So they say you shouldn’t have a big picture, they have a very big picture about why big pictures are wrong. They say there are no universal truths, but they maintain their truth is universally true, and true for all people. So they’re contradicting themselves, and social philosophers call this a performative contradiction. They are doing what they say you can’t do.
So they get to have all of their truths, and they get to have all of their universals, and they get to have all of their big pictures, but nobody else does, and that’s a blatant contradiction.
Vishen: So I think we’ve given a very thorough answer to the question, what would the ideal education model for humanity look like? And I know it’s a big question. But what I like is you’ve laid out a matrix-type vision which we can fill out. On hand furthermost left column could be levels of intelligence, such as Gardner’s levels of intelligence, and then the horizontal rows would be the various world views, ranging from magic to mythic to pluricentric.
So, let’s go on to the second question which is from Myra, who wrote in from France. Can you please explain the spiritual traits of children today? How could we help them get a spiritual upgrade or prevent their spirituality from being blocked by limited beliefs?
Ken: What we’ve learned from all these factors that I just mentioned, is that they all develop. So like virtually everything in nature from eggs to chickens and acorns and oaks, living things grow and evolve and develop. The human being starts out as a single cell, a fertilized zygote, and that cell divides into 2, which divides into 4, which divides into 16, then 32, then 64, and so on. And as the cells are dividing and differentiating, they’re also integrating into various systems. A circulatory system, a nervous system, a muscular system, a digestive system, and so on. And all of those are integrated into an overall fully functioning, total organism. And then that organism grows from infancy, into childhood, into adolescence, adulthood, and elderhood.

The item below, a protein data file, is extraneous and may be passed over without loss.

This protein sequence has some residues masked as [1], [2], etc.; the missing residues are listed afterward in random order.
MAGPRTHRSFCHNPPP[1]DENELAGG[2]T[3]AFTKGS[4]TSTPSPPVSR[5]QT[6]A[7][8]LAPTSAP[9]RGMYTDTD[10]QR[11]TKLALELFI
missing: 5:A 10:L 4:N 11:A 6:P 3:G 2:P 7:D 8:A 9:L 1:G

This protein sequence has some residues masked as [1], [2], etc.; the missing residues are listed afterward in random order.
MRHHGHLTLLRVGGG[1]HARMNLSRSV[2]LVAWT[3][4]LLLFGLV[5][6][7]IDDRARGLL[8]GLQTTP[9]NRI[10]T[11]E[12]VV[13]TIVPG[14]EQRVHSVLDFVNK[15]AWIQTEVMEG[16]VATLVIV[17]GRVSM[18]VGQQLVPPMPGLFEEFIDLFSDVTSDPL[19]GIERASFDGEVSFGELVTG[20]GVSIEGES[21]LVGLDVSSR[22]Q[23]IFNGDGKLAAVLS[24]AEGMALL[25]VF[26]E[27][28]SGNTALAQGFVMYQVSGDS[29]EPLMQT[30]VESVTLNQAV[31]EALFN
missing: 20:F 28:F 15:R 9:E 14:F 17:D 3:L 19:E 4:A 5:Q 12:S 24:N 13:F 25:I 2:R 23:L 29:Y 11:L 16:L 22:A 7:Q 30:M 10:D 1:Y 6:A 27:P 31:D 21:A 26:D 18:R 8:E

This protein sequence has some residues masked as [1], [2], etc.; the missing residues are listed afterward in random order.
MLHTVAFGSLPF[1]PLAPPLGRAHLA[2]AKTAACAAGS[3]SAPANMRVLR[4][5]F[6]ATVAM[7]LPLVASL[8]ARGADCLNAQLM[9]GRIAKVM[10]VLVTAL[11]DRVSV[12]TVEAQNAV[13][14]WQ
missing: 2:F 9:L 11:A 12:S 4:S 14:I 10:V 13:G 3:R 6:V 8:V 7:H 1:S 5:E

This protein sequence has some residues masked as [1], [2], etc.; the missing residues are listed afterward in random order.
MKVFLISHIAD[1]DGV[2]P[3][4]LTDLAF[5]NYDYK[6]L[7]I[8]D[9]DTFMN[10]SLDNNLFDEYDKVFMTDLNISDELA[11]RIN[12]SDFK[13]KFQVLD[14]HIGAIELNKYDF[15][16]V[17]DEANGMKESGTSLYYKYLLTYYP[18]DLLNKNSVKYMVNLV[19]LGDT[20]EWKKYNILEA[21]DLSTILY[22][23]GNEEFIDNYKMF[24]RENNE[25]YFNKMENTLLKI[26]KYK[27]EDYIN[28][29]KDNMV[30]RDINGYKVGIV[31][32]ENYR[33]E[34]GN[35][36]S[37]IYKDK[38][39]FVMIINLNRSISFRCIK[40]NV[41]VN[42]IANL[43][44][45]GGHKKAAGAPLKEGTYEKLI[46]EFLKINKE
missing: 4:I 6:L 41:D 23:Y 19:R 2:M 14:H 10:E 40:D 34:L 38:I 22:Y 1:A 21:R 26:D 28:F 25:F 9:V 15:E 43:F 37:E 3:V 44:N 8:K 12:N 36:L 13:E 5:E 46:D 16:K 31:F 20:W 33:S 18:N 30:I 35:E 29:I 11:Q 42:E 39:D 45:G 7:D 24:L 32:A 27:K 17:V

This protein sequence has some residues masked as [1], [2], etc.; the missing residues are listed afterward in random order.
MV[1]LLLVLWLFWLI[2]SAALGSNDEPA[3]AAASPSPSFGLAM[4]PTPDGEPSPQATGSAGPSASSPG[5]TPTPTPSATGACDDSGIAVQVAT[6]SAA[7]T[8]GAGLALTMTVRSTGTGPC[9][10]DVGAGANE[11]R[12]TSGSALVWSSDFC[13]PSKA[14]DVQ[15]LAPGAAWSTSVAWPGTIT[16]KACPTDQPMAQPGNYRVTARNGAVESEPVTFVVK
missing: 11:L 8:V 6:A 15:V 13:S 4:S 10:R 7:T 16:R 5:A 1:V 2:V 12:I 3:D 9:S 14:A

So development itself is a continuous process of transcend and include, transcend and include, transcend and include. Each stage moves beyond or transcends the previous stage, but also enwraps or unfolds or includes it. Like atoms to molecules, to cells, to organisms. Molecules go beyond atoms, but they also include them. They actually unfold them as ingredients. And cells go beyond molecules, but they also include them, they actually unfold them, and so on. And this goes on throughout evolution.
When the human body first showed up, it had all of the major ingredients that had been produced in the Kosmos since the Big Bang. Every human body had quarks, and then those were taken up into subatomic particles, those were taken up into atoms, the human body had all of those, it had molecules, then it had cells, and then it had cells going all the way up through…like the reptilian brain stem, paleomammalian limbic system, the mammalian cortex, and the human neocortex. Every single major ingredient produced by evolution was contained in the human body. So we see that transcend and include, transcend and include.
And we see the same thing on the interior of humans as well. So, we talk about, for example, human identity goes from egocentric to ethnocentric, to worldcentric, to kosmocentric. And each one of those is more and more inclusive. So identity goes from me to us, to all of us, to all beings. Each stage transcends and includes. Each stage goes beyond the previous stage, but also includes or unfolds it, until consciousness has transcended everything and included everything. And that’s known as cosmic consciousness or unity consciousness.
And in this process, something can go wrong at every stage. Dogs get cancer, atoms don’t. So each stage as it gets more complex and it transcends and includes, it introduces more problems. It solves the problems of the previous stage, but then can introduce its own problems.
So, something can go wrong with transcend and include. If we don’t transcend the lower stage properly, then we remain stuck or fixated to that lower stage. But if we don’t include the lower stage properly, we only end up repressing it or dissociating that stage, which causes all sorts of neurosis and psychosis and other dysfunctions.
So this means starting the very earliest years of life, we want to help children engage this developmental or evolutionary process in a healthy, functional, happy way. So we don’t want limiting beliefs, oppressive social conditions, or things like disease or poverty, all of which derail this developmental process. And this means it will also profoundly limit the child’s spiritual development, both in what we call growing up and in waking up.
So we definitely want to watch this in children and do everything we can to help the overall process unfold in healthy and happy ways.
Vishen: And Ken, do you know of any experiments in the world today? Any philosophers, any teachers, any educators who are creating a vision for education that you are excited about?
Ken: Yes. Actually, there are more and more attempts at getting education out in more and more creative ways. And this goes along a lot of different avenues.
One is just simply taking the material and putting it online essentially for free. So we have right now most of the really large universities, MIT is doing this, Harvard is doing it, Stanford is doing it, Berkeley is doing it. They’re taking some of their best courses, and they are creating online versions, and they’re giving them out for free.